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Public libraries provide ordinary members of the public with equal access to information. Their rich and varied collections and resources enable people to increase their knowledge and expand their minds, enabling them to accomplish more in life. Public libraries reach deeply into communities and local areas, serving the public with access to knowledge within a short distance of their homes and workplaces, enabling everyone to access the knowledge resources they need. They are important hubs for lifelong learning that exist outside the education system.

However, Taiwan’s public libraries have long been operating with limited funding and human resources. Most libraries are not in a position to make large purchases for their collections. In the majority of cases, they have had to prioritize best-selling or in-demand library resources, and it has been relatively difficult for libraries to completely fulfill their role to facilitate lifelong learning. In light of these challenges, In support of the Ministry of Education ”Reading Roots and Spatial Transformation: 2013-2016 Innovative Library Services Development Plan”, the National Central Library has embarked upon a four-year “Project for the Resource Integration and Development of Public Libraries” and to assist in establishing four Regional Resource Centers, in order to integrate development of the collections held by of all Taiwan’s public libraries and fully develop their resource-sharing functions. The aim is to increase the effectiveness of collection-sharing between regional libraries and boost the factors that encourage people to read and accomplish more in life.

The National Central Library is responsible for guiding the development of all Taiwan’s libraries. As such, it is duty-bound to assist public libraries in carrying out the work of integrating library resources. The Integrated Development Program for Public Library Resources commenced in 2013 and is due to end in 2016, during which time Northern, Southern, Eastern, and Central Regional Resource Centers will be set up, plus a further eight District Resource Centers. Besides resource quality, the chief consideration for these Resource Centers’ collections will be to ensure that a wide range of reading material is available. To this end a mechanism was established, by which specialists choose the books for the core collection and develop each Resource Center’s special collection. These special collections are being established according to four major categories: Cultural and Creative, Multicultural, Knowledge, and Teenagers. It is estimated that within four years, each Regional Resource Center’s collection will contain more than 100,000 books, and each District Resource Center between 30,000 and 40,000 books.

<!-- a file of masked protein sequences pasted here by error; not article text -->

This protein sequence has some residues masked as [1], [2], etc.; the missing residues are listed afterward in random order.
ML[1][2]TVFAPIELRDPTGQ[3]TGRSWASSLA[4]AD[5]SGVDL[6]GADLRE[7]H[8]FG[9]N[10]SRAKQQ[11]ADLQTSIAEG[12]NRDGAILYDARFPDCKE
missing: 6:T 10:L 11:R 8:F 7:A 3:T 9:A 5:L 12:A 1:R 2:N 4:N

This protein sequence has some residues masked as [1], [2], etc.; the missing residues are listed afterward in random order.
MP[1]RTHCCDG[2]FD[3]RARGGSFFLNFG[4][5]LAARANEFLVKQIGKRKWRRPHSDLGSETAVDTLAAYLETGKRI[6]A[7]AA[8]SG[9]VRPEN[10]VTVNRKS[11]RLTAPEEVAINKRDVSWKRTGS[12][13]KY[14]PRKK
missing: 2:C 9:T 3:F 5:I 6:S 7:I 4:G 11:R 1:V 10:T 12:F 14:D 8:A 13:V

Looking forward, after the Resource Centers have been successfully established, the National Central Library will assist them in purchasing the future library resources they need and guide them in activities aimed at promoting reading. At the same time, resource sharing mechanisms such as interlibrary loans will enable books to be distributed around libraries, both marketing them and broadening their use, and widening the influence public libraries can have on society.

In order to increase the visibility of the services offered by Regional Resource Centers, each has been provided with a logo for use on their publicity materials or web pages. The common Regional Resource Center logo has been chosen from designs submitted by each of the four Regional Resource Centers. The final chosen logo was designed by Mr. Fang Shao-an. The concept behind his design is as follows:

The focus of the design is that most basic and readily understandable symbol: a book. The four books in the logo symbolize the four Regional Resource Centers, with the theme of each Center’s special collection indicated by a different color. Blue stands for Cultural and Creative, green for Youth, wine red for Knowledge, and yellow for Multicultural.